When I see Earth Day on the calendar I always think of Rachel Carson, the author of The Silent Spring and three other books. But it was her last, The Silent Spring, written in 1962 that had a lasting impact upon our view of the environment. Carson, a biologist and natural scientist, became concerned with what she viewed as the indiscriminant use of chemicals and their impact on the ecology. Ecology wasn’t exactly a buzzword at that time and few took seriously the role we all have as stewards of our planet. She was not opposed to the use of pesticides and herbicides, but wanted further study of the effects of their use and, more importantly, wanted the public to be informed so that they could make judgements . Carson died on April 15, 1964, 6 years and 1 week before the first recognized Earth Day.
Earth Day, April 22, 1970, began under the sponsorship of Gaylord Nelson, U.S. Senator from Wisconsin and eventually led to the formation of the Environmental Protection Agency. Today Earth Day is recognized by more than 140 nations.
Textiles and our environment
Today we talk about sustainable resources and renewable resources. Resources we can use without depleting the supply, by careful management such as reforesting tree sites, are renewable. Planting fast growing plants, such as bamboo for building materials as well as textile fibers and careful husbandry of food source and fiber producing animals are other examples. Sustainable resources are those which, if we were to keep use of these resources under strict control, would provide for the need. Petroleum and coal are two such resources that come immediately to mind. Obviously the problem with these resources is controlling not only the supply, but the increasing demand.
Textiles are a case in point. Many have been promoting the merits of the use of natural fibers for some time now, citing the advantages of comfort and renewability of the fiber sources. Throughout the world there are many plant and animal sources for textile fibers: hemp, jute, cotton, nettle, flax, and the wool and hair of countless animals. It will come as no surprise that all these fibers combined (with the possible exception of cotton) are outweighed by the production of synthetic fibers and filaments. The advantages of this production are many. They are cost effective, the fibers themselves can be controlled and thus the fabric produced can be controlled. They may be wrinkle resistant, fire retardant, easy to dye. And that little bit of spandex in your jeans makes them both comfortable and attractive to wear. But all this comes at a cost, of course. Synthetic production depends upon petroleum-based materials. So not only are we filling our cars we are wearing a sustainable resource. Sustainable, if we keep the demand less than the supply.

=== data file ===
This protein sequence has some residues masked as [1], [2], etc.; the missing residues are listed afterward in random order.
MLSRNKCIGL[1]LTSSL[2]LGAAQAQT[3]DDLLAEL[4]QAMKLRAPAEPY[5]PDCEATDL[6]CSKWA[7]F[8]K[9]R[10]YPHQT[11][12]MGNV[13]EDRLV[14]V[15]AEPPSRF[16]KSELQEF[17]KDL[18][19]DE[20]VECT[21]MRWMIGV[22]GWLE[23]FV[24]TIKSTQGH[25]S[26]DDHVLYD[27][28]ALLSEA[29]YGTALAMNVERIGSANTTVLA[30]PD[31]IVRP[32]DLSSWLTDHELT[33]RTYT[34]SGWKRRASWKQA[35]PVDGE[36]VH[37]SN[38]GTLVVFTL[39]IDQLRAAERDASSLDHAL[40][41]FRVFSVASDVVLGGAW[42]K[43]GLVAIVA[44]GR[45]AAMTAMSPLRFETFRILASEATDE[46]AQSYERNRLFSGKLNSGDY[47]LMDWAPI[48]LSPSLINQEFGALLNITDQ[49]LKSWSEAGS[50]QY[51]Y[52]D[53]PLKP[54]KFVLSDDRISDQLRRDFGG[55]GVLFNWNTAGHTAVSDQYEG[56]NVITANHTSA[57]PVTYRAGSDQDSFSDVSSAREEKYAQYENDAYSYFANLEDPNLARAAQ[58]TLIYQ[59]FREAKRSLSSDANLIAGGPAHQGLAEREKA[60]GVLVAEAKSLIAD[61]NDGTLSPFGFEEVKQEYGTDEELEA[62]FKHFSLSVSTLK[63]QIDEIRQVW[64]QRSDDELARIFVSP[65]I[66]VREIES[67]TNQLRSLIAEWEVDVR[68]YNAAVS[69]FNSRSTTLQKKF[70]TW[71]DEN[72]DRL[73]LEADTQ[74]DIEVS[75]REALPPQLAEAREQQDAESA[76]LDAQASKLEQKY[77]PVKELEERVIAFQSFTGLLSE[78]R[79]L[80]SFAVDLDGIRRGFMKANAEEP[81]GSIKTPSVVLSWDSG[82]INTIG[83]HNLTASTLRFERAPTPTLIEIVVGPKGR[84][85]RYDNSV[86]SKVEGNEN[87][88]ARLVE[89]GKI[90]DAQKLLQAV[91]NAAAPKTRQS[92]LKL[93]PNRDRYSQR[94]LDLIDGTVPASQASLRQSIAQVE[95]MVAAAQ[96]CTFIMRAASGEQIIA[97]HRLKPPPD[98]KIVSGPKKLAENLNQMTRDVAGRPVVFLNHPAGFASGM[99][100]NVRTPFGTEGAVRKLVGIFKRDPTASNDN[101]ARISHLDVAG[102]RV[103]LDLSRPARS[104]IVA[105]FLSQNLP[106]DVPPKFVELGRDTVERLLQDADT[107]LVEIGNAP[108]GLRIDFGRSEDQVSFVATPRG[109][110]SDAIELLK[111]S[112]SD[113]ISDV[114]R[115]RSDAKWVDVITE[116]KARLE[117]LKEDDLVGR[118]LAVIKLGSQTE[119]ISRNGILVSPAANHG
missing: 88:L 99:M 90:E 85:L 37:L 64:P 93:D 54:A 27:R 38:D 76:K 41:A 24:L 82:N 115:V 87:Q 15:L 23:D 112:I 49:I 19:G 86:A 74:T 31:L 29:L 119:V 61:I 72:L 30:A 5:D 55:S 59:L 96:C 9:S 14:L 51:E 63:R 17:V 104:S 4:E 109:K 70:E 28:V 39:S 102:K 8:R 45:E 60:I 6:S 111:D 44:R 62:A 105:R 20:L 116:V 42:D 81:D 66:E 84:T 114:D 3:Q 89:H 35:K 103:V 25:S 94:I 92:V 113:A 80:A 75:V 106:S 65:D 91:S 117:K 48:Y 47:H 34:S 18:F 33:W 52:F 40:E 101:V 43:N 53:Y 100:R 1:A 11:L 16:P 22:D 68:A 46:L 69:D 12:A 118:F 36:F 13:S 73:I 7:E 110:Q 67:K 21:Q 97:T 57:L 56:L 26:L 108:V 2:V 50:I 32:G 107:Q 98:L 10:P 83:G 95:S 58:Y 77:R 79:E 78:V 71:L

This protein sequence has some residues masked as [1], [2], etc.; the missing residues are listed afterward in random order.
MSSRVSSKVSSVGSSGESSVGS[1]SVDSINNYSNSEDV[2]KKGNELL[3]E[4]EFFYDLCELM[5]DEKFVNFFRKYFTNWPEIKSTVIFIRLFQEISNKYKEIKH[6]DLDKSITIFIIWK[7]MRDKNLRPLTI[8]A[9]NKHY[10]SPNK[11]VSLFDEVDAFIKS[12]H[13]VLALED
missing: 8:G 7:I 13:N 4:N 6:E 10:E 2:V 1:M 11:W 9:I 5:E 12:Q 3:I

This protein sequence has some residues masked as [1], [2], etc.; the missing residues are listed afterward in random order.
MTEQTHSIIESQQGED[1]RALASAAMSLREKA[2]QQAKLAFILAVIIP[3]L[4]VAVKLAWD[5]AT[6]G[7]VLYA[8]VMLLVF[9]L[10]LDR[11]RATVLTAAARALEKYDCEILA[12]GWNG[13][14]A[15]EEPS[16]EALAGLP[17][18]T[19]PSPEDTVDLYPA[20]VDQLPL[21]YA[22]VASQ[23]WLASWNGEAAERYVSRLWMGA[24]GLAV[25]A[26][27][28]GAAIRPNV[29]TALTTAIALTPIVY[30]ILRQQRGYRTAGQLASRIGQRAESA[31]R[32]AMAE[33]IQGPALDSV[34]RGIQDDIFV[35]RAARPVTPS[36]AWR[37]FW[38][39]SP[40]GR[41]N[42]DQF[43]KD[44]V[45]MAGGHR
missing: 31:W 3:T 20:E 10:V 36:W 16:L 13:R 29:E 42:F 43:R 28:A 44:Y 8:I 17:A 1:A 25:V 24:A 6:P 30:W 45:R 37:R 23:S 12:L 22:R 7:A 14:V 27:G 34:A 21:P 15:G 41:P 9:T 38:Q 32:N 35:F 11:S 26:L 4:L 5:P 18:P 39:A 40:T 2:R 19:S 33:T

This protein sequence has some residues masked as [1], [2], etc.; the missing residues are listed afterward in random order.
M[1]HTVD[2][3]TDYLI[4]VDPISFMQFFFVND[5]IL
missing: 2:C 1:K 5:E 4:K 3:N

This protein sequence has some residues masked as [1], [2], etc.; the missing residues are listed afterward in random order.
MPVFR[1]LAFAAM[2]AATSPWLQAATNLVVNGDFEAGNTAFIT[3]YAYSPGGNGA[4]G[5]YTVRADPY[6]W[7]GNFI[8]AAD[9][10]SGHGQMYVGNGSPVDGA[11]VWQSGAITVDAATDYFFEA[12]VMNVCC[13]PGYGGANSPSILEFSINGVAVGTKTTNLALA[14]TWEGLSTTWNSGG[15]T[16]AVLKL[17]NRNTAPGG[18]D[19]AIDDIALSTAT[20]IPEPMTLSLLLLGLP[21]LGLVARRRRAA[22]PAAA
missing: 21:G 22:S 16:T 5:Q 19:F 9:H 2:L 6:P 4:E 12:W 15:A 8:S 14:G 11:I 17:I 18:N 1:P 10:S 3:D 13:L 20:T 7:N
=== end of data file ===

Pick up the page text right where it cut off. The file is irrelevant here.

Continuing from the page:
Just something to think about.
Much is written about reuse, repurposing and recycling materials. Please consider donating gently used garments to shelters. Most of what we discard is perfectly useable and there is much need. Household linens are always wanted. Even worn towels and bedding can be used in animal hospitals and shelters. Textiles can be re-purposed into pillows, chair cushions and soft toy for children. There are many groups who are willing to convert useable fabric into fashionable rugs and home accessories. Start by asking your church members, gym partners and neighbors. You will be surprised by these resources!